“Beyond a doubt awesome,” said Linda M. Dattilo, RPR, executive director for the Missouri Court Reporters Association, of the new regional focus. “I attended the [national-level] NCRA State Leadership Conference many years ago and NCRA Legislative Boot Camp, and I got far more out of this conference. Perhaps it was the smaller number of attendees or the terrific leaders who put the conference on. All I know is I have a lot of ideas now for the Missouri Court Reporters Association that I can’t wait to get working on.”

The smaller group size was cited as being conducive for greater learning and better camaraderie by many of the participants. The conference included presentations by NCRA President Tiva Wood, FAPR, RDR, CMRS; President-Elect Chris Willette, RDR, CRR, CRC; Interim CEO & Executive Director Dave Wenhold; and Manager of State Government Relations Matt Barusch.

“I was presented with so much information, such as learning how to run an effective board meeting, understanding budgets, the nuts and bolts of association work, and how to communicate effectively with our members,” said Dana Webb, president-elect of the Tennessee Court Reporters Association. “The knowledge I derived from this conference will truly be invaluable as I embark on becoming president of the Tennessee Court Reporters Association, and it will help me to make the most of my leadership role to better our association and our profession.”

“They taught us so many helpful tools in leading an effective board meeting, recruiting new association members, ideas about promoting our careers to high school students, and so much more,” agreed Jill Pilkington, RMR, who is president-elect of the Nebraska Court Reporters Association.

“The regional leadership conference in St. Louis was, in my opinion, time and money well spent,” said Lance Boardman, RDR, CRR, who is a director for the Ohio Court Reporters Association. “It was gratifying to know that much of what is recommended by NCRA as to how to run a state organization the Ohio Court Reporters Association has already implemented. On the other hand, there was much that I, as an individual, did not know about processes and procedures. I think there is generally a fairly large knowledge gap between people’s perception of how things are run and the reality, and that gap, for me at least, has now been mostly filled.”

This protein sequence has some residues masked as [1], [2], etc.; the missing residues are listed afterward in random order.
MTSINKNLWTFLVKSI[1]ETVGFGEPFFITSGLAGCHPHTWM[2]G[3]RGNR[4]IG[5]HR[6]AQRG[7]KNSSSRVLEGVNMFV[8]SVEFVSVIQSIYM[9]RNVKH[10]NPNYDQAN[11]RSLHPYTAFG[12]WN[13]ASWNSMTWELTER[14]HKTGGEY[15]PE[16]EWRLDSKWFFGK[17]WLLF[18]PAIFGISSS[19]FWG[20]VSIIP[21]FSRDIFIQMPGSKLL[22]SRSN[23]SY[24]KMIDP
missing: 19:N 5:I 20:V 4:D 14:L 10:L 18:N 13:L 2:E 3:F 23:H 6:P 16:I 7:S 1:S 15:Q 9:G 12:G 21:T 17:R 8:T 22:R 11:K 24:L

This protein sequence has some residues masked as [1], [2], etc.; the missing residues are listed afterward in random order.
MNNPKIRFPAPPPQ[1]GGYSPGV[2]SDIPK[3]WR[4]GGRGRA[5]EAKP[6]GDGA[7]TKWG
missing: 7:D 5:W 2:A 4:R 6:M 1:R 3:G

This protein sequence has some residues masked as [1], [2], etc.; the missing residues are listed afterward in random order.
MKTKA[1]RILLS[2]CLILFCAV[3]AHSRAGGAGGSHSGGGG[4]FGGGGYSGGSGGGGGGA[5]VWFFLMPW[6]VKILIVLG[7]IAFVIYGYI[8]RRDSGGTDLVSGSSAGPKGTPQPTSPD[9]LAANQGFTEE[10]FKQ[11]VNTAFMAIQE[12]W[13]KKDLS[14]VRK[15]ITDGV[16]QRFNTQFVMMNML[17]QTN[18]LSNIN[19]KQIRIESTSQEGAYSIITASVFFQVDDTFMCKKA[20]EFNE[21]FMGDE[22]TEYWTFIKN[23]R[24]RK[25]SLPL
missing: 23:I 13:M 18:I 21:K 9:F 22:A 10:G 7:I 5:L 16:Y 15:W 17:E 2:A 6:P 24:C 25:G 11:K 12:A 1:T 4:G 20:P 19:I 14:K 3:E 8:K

The conference was designed to provide state leaders with information about working as an association that is often not easily found elsewhere, including how to fulfill their roles as state leaders in line with industry best practices. In addition, state leaders exchanged information about what is going on in their states to build connections between organizations and individual state leaders.

“As a newer member to our State Board, I met some great leaders in our profession,” said Jackie Rupnow, RPR, CRI, who is part of the Wisconsin Court Reporters Association board. “I loved that Tiva and Chris played an integral part of this training. Their insight was invaluable. I left this conference having made some lifelong friends, but, best of all, it reenergized me in wanting to do more for our profession and be a better leader. I would recommend this conference to anyone interested in gaining more insight into how to become a more effective leader.”

As Boardman summed up: “The best part of all: I got to finally meet some longtime online friends and made a lot of new ones from around the country.”

NCRF Purple Heart event highlighted in association magazine

JCR logoAssociations Now posted an article on May 19 that notes the Purple Heart Day, as part of the Veterans History Project, hosted by the National Court Reporters Foundation at the 2016 NCRA Convention & Expo.

Read more.

Convention keynote speaker will help you create magic at your fingertips

NCRA has announced that Steve Wyrick, known as the Daredevil Magician, will present a motivational speech during its Premier Session on Friday as part of the 2017 NCRA Convention & Expo being held Aug. 10-13 in Las Vegas, Nev. Wyrick’s speech will connect the themes of magic at your fingertips with the passion so many court reporters, captioners, and legal videographers have in the profession. Attendees should plan to “leave with the realization that the answers to each of our lives exist within the magic we all possess,” says Wyrick of the session.

Photo of Steve Wyrick (daredevil * magician * TV reality star) in front of a sports carWyrick, who is passionate about magic, explains: “Every person needs as much magic in their life as possible. I experience magic every day. In fact, magic is all around us if we just open our eyes and our hearts. I am fortunate enough to be able to share my secret with my audiences how to recognize the magic and little miracles that happen all around us every day.”

Wyrick is a Las Vegas icon and headline entertainer who has performed for kings, queens, and presidents. Throughout the years, Wyrick has won many awards in magic, including the International Brotherhood of Magicians and the Society of American Magicians. More recently, the International Magician’s Society, the largest magic organization in the world, bestowed on him the Merlin Award for “Magician of the Year.”